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Photothermal desorption of single-walled carbon nanotubes and coconut shell-activated carbons using a continuous light source for application in air sampling.
Floyd-EL; Sapag-K; Oh-J; Lungu-CT
Ann Occup Hyg 2014 Aug; 58(7):877-888
Many techniques exist to measure airborne volatile organic compounds (VOCs), each with differing advantages; sorbent sampling is compact, versatile, has good sample stability, and is the preferred technique for collecting VOCs for hygienists. Development of a desorption technique that allows multiple analyses per sample (similar to chemical desorption) with enhanced sensitivity (similar to thermal desorption) would be helpful to field hygienists. In this study, activated carbon (AC) and single-walled carbon nanotubes (SWNT) were preloaded with toluene vapor and partially desorbed with light using a common 12-V DC, 50-W incandescent/halogen lamp. A series of experimental chamber configurations were explored starting with a 500-ml chamber under static conditions, then with low ventilation and high ventilation, finally a 75-ml high ventilation chamber was evaluated. When preloaded with toluene and irradiated at the highest lamp setting for 4 min, AC desorbed 13.9, 18.5, 23.8, and 45.9% of the loaded VOC mass, in each chamber configuration, respectively; SWNT desorbed 25.2, 24.3, 37.4, and 70.5% of the loaded VOC mass, respectively. SWNT desorption was significantly greater than AC in all test conditions (P = 0.02-<0.0001) demonstrating a substantial difference in sorbent performance. When loaded with 0.435 mg toluene and desorbed at the highest lamp setting for 4 min in the final chamber design, the mean desorption for AC was 45.8% (39.7, 52.0) and SWNT was 72.6% (68.8, 76.4) (mean represented in terms of 95% confidence interval). All desorption measurements were obtained using a field grade photoionization detector; this demonstrates the potential of using this technique to perform infield prescreening of VOC samples for immediate exposure feedback and in the analytical lab to introduce sample to a gas chromatograph for detailed analysis of the sample.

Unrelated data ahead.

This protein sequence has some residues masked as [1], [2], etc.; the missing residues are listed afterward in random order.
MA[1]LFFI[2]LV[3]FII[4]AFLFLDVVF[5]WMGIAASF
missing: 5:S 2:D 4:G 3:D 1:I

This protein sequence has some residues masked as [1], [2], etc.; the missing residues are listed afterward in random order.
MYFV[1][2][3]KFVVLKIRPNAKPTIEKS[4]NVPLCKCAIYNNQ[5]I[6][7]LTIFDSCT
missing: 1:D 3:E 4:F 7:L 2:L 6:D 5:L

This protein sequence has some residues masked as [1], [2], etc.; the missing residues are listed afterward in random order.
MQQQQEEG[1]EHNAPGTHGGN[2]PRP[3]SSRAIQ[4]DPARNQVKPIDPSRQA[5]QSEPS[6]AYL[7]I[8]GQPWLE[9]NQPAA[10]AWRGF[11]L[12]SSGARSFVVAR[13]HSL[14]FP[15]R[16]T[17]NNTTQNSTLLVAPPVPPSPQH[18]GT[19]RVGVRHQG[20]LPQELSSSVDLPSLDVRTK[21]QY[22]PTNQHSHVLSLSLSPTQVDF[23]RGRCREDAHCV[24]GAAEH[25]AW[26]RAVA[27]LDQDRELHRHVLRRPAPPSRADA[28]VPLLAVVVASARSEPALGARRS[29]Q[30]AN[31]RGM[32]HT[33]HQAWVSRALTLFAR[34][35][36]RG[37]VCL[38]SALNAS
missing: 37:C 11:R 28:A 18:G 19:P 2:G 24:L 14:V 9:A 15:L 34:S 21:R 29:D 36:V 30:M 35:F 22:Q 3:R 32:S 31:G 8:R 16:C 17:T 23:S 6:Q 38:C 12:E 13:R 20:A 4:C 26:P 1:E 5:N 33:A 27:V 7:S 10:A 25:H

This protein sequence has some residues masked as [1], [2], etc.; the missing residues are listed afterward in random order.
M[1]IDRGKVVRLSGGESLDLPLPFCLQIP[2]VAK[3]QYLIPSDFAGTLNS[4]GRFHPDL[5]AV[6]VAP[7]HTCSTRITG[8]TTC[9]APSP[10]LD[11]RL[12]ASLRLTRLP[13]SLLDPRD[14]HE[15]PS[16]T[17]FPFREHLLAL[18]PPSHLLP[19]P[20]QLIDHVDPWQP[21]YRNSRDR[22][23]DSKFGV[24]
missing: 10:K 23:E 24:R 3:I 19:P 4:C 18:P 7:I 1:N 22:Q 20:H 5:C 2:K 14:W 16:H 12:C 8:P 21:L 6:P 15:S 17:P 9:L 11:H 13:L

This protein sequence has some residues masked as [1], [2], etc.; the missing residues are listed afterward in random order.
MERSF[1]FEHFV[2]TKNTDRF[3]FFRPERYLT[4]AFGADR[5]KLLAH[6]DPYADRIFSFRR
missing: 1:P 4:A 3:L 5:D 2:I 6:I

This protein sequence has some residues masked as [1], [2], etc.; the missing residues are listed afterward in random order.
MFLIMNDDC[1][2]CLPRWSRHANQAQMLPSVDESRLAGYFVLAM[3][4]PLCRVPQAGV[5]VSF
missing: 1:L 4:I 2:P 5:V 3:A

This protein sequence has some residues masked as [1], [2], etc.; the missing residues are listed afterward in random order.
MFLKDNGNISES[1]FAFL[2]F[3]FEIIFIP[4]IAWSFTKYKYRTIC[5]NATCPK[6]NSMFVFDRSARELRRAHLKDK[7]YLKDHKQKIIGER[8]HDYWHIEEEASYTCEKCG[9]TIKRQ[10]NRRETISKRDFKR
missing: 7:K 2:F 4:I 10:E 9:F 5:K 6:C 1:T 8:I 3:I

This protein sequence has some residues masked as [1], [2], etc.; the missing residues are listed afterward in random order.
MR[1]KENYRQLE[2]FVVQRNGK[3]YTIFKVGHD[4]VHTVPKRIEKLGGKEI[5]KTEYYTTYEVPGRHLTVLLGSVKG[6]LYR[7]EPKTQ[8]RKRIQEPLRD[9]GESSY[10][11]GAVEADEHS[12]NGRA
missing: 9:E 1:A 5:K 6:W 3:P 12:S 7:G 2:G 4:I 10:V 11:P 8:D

Nanotechnology; Measurement-equipment; Volatiles; Organic-chemicals; Organic-compounds; Analytical-instruments; Exposure-chambers; Exposure-methods; Vapor-volume; Vapors; Ventilation; Carbon-compounds; Toluenes; Laboratory-techniques; Laboratory-testing; Exposure-assessment; Thermodynamic-reactions; Photochemical-reactions; Air-sampling-techniques; Air-sampling-equipment; Industrial-hygiene; Author Keywords: air sampling; bucky paper; exposure assessment; industrial hygiene; photothermal desorption; single-walled carbon nanotubes; toluene; VOC
Claudiu T. Lungu, Deep South Center for Occupational Health and Safety, Department of Environmental Health Sciences, University of Alabama at Birmingham, 1665 University Boulevard, Birmingham, AL 35216, USA
Grant-Number-T42-OH-008436; Grant-Number-R21-OH-010373; M072014
Issue of Publication
Annals of Occupational Hygiene
University of Alabama at Birmingham
Page last reviewed: April 12, 2019
Content source: National Institute for Occupational Safety and Health Education and Information Division